8.) We shop Sams Club & Winn-Dixie, buy & cook in bulk, have a definite
budget & we stick to it....I could go on & on.

Putting it mildly, we're worried. DH has been retired for over 6 years, and we're only 57 years old. SS & Medicare are a long way off. We've allowed a Financial Consultant to handle our affairs since retirement, but his lack of doing ANYTHING has seen our portfolio drop 50% in the last 18 months. We simply can't go any lower....and also believe with conservative investments for the next few years ..ones we decide on, we can't do any worse.

It's now time to step up to the plate and PRESERVE what we have rather than worry about growth.

All of this is JMHO...and you get what you paid for it.

Kitty

ps...I evan have a new email acct that is QueenofCheap@xxxx.xxx
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I forgot to add, when we traded in our Corvette & Blazer on a new Trail Blazer, we deposited the difference into our ING Saving Acct.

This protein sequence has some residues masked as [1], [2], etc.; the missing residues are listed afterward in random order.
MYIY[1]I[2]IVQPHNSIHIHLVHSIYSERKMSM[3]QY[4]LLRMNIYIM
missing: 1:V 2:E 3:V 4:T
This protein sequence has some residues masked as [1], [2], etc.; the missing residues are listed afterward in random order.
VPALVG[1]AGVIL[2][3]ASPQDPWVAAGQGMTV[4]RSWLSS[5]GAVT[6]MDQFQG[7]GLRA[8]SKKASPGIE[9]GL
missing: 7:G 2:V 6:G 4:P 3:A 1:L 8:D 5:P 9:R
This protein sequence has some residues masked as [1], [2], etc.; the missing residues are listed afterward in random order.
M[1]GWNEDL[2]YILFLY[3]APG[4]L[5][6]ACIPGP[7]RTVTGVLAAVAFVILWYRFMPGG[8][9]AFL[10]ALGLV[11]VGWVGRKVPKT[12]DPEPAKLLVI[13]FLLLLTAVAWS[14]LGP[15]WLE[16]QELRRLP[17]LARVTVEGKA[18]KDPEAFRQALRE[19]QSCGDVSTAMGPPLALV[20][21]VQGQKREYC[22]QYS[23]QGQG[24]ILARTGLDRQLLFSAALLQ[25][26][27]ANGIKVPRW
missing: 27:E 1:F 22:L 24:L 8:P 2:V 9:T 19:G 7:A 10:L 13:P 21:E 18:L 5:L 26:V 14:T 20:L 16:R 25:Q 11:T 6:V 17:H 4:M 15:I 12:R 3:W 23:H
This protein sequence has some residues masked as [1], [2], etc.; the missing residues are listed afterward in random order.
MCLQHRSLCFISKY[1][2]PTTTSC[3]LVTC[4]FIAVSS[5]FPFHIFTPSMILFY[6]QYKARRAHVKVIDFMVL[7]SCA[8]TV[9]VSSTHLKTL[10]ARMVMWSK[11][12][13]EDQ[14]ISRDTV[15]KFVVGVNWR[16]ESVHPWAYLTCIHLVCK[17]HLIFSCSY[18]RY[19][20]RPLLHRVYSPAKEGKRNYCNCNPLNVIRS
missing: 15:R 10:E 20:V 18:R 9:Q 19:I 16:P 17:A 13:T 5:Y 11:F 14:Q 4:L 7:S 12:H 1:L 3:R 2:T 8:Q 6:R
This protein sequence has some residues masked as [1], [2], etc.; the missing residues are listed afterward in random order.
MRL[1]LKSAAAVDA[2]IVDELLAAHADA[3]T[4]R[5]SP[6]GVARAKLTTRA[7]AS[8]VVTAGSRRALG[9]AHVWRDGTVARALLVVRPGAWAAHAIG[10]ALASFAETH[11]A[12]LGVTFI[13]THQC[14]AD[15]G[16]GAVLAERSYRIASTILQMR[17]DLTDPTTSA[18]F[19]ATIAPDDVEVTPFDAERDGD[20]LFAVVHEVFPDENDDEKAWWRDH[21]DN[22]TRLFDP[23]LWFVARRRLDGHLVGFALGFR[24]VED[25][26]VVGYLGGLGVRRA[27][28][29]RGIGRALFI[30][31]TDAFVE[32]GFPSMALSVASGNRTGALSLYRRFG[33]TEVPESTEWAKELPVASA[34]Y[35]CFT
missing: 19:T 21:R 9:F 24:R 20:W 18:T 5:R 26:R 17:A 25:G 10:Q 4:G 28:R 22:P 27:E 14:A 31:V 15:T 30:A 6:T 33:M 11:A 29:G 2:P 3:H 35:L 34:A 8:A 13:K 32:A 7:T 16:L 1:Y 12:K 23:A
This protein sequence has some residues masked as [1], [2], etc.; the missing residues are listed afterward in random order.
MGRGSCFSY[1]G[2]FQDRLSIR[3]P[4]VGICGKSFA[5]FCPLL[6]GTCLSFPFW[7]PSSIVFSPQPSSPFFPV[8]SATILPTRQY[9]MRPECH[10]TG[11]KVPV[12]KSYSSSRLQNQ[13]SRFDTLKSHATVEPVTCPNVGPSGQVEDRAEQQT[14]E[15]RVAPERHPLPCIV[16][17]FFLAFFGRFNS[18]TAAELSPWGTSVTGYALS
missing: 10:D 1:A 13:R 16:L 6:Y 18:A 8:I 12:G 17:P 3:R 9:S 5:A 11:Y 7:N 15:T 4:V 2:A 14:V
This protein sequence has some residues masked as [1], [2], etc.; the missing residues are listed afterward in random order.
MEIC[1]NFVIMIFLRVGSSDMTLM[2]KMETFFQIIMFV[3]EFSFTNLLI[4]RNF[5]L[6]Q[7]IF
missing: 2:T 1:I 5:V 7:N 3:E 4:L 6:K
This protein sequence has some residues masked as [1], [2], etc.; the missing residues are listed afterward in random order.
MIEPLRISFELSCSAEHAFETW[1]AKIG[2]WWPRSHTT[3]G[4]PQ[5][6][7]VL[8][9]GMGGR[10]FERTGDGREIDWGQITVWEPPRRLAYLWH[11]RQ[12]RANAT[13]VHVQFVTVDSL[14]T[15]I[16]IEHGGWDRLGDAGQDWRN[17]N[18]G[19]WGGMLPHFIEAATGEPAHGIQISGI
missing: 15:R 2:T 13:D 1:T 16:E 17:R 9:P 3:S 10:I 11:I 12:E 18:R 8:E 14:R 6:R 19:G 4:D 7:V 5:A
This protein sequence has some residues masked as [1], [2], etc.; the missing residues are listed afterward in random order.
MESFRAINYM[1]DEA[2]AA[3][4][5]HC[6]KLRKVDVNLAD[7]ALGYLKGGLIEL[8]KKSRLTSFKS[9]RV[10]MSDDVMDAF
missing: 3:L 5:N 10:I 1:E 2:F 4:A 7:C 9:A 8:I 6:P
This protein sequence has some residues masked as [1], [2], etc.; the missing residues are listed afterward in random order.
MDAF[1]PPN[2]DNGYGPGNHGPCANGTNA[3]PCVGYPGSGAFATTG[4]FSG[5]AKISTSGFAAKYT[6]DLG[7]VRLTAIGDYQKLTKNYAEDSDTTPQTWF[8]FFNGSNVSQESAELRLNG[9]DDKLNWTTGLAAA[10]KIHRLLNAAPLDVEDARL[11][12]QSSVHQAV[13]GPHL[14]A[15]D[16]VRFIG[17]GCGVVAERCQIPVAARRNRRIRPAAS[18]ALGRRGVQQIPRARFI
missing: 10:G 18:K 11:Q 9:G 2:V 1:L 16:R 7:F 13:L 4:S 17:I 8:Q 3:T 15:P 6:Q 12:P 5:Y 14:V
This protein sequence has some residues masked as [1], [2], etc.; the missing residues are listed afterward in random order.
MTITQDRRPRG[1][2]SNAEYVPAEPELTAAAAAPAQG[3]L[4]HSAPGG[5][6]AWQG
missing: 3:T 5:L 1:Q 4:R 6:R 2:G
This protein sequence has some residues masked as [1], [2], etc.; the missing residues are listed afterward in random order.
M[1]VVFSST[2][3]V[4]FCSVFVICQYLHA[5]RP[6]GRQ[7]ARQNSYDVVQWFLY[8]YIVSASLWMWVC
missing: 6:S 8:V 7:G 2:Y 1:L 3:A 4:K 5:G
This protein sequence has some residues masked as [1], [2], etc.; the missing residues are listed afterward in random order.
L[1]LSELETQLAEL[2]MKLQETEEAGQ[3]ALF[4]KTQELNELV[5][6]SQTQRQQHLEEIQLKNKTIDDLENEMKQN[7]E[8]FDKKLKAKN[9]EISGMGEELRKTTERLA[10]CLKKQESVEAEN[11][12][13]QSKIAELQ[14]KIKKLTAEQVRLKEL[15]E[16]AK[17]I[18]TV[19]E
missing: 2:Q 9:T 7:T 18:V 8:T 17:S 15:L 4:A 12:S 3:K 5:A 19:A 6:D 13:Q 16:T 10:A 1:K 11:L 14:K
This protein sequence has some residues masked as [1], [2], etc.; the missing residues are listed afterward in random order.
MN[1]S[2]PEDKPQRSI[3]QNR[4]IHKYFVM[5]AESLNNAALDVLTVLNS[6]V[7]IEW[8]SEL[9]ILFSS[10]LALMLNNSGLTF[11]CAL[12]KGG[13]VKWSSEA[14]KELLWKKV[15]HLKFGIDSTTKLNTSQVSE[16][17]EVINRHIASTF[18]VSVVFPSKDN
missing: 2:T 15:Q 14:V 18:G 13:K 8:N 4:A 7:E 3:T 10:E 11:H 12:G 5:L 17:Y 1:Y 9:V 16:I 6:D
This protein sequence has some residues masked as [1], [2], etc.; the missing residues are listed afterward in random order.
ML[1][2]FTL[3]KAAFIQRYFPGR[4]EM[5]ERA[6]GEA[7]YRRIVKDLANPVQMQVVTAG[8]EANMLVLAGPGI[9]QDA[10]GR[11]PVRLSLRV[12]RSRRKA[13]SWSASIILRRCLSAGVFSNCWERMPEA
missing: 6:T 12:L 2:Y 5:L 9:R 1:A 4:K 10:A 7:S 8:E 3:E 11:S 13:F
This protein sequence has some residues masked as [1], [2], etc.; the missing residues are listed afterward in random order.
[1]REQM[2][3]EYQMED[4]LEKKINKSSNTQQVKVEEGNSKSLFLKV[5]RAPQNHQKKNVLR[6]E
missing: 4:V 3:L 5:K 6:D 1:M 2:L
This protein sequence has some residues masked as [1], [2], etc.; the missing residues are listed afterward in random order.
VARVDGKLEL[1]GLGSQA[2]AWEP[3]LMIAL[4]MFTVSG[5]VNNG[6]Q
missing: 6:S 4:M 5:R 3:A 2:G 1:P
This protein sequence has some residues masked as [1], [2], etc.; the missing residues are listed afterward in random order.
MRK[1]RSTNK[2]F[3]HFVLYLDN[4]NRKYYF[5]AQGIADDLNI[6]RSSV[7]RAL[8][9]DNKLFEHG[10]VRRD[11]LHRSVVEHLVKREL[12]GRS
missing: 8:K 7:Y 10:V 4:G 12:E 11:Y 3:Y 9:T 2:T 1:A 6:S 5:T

Any and ALL extra money each month goes straight into savings...no other investments.


Kitty
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<It's now time to step up to the plate and PRESERVE what we have rather than worry about growth....Seriously considering taking all money from currently owned stocks and making investments in CD, Savings accts. until this daily plunge in stock prices abates.

DH has been retired for over 6 years, and we're only 57 years old. SS & Medicare are a long way off. We've allowed a Financial Consultant to handle our affairs since retirement, but his lack of doing ANYTHING has seen our portfolio drop 50% in the last 18 months. We simply can't go any lower....and also believe with conservative investments for the next few years ..ones we decide on, we can't do any worse.>